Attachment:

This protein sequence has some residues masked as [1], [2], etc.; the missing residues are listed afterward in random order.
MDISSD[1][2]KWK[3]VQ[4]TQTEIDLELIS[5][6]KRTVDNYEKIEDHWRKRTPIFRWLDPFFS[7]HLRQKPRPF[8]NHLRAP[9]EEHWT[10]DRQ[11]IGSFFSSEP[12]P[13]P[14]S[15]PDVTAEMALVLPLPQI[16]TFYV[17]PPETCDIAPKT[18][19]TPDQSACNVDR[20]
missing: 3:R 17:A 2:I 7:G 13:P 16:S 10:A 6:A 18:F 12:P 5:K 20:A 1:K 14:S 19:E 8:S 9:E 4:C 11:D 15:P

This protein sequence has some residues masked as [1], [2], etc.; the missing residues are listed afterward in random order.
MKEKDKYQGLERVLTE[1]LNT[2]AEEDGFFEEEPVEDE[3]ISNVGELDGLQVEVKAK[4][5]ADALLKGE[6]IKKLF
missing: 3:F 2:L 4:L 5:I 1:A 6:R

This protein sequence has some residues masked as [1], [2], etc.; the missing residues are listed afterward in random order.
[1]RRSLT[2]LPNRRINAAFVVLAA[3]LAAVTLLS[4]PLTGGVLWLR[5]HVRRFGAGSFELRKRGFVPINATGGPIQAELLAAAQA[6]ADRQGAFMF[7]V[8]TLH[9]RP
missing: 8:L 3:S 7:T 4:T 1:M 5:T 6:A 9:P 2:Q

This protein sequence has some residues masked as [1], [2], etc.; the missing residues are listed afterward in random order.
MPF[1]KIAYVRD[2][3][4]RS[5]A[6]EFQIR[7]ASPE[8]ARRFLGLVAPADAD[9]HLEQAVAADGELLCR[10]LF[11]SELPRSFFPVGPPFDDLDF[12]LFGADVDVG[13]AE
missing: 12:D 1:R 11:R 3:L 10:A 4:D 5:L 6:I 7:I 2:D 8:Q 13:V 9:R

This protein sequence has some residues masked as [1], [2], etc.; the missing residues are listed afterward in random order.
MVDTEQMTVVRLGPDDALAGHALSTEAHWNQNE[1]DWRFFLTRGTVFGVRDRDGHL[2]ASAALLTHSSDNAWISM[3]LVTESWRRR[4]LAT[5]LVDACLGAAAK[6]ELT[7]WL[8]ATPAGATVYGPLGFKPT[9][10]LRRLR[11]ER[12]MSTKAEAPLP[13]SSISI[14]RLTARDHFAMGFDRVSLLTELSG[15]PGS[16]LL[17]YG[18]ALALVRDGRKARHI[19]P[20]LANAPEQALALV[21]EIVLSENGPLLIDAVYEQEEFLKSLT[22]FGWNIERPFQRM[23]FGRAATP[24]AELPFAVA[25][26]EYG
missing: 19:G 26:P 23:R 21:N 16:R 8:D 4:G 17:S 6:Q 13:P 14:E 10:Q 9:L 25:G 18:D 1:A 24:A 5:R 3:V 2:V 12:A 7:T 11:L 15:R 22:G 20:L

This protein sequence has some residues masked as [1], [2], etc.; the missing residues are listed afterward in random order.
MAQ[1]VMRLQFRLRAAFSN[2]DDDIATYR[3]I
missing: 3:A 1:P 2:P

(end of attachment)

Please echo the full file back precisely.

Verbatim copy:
This protein sequence has some residues masked as [1], [2], etc.; the missing residues are listed afterward in random order.
MDISSD[1][2]KWK[3]VQ[4]TQTEIDLELIS[5][6]KRTVDNYEKIEDHWRKRTPIFRWLDPFFS[7]HLRQKPRPF[8]NHLRAP[9]EEHWT[10]DRQ[11]IGSFFSSEP[12]P[13]P[14]S[15]PDVTAEMALVLPLPQI[16]TFYV[17]PPETCDIAPKT[18][19]TPDQSACNVDR[20]
missing: 3:R 17:A 2:I 7:G 13:P 16:S 10:A 6:A 18:F 12:P 5:K 20:A 1:K 14:S 19:E 8:S 9:E 4:C 11:D 15:P

This protein sequence has some residues masked as [1], [2], etc.; the missing residues are listed afterward in random order.
MKEKDKYQGLERVLTE[1]LNT[2]AEEDGFFEEEPVEDE[3]ISNVGELDGLQVEVKAK[4][5]ADALLKGE[6]IKKLF
missing: 3:F 2:L 4:L 5:I 1:A 6:R

This protein sequence has some residues masked as [1], [2], etc.; the missing residues are listed afterward in random order.
[1]RRSLT[2]LPNRRINAAFVVLAA[3]LAAVTLLS[4]PLTGGVLWLR[5]HVRRFGAGSFELRKRGFVPINATGGPIQAELLAAAQA[6]ADRQGAFMF[7]V[8]TLH[9]RP
missing: 8:L 3:S 7:T 4:T 1:M 5:T 6:A 9:P 2:Q

This protein sequence has some residues masked as [1], [2], etc.; the missing residues are listed afterward in random order.
MPF[1]KIAYVRD[2][3][4]RS[5]A[6]EFQIR[7]ASPE[8]ARRFLGLVAPADAD[9]HLEQAVAADGELLCR[10]LF[11]SELPRSFFPVGPPFDDLDF[12]LFGADVDVG[13]AE
missing: 12:D 1:R 11:R 3:L 10:A 4:D 5:L 6:I 7:I 2:D 8:Q 13:V 9:R

This protein sequence has some residues masked as [1], [2], etc.; the missing residues are listed afterward in random order.
MVDTEQMTVVRLGPDDALAGHALSTEAHWNQNE[1]DWRFFLTRGTVFGVRDRDGHL[2]ASAALLTHSSDNAWISM[3]LVTESWRRR[4]LAT[5]LVDACLGAAAK[6]ELT[7]WL[8]ATPAGATVYGPLGFKPT[9][10]LRRLR[11]ER[12]MSTKAEAPLP[13]SSISI[14]RLTARDHFAMGFDRVSLLTELSG[15]PGS[16]LL[17]YG[18]ALALVRDGRKARHI[19]P[20]LANAPEQALALV[21]EIVLSENGPLLIDAVYEQEEFLKSLT[22]FGWNIERPFQRM[23]FGRAATP[24]AELPFAVA[25][26]EYG
missing: 19:G 26:P 23:R 21:N 16:R 8:D 4:G 17:S 6:Q 13:P 14:E 10:Q 9:L 25:G 18:D 1:A 24:A 5:R 3:V 2:V 12:A 7:T 11:L 15:R 22:G 20:L

This protein sequence has some residues masked as [1], [2], etc.; the missing residues are listed afterward in random order.
MAQ[1]VMRLQFRLRAAFSN[2]DDDIATYR[3]I
missing: 3:A 1:P 2:P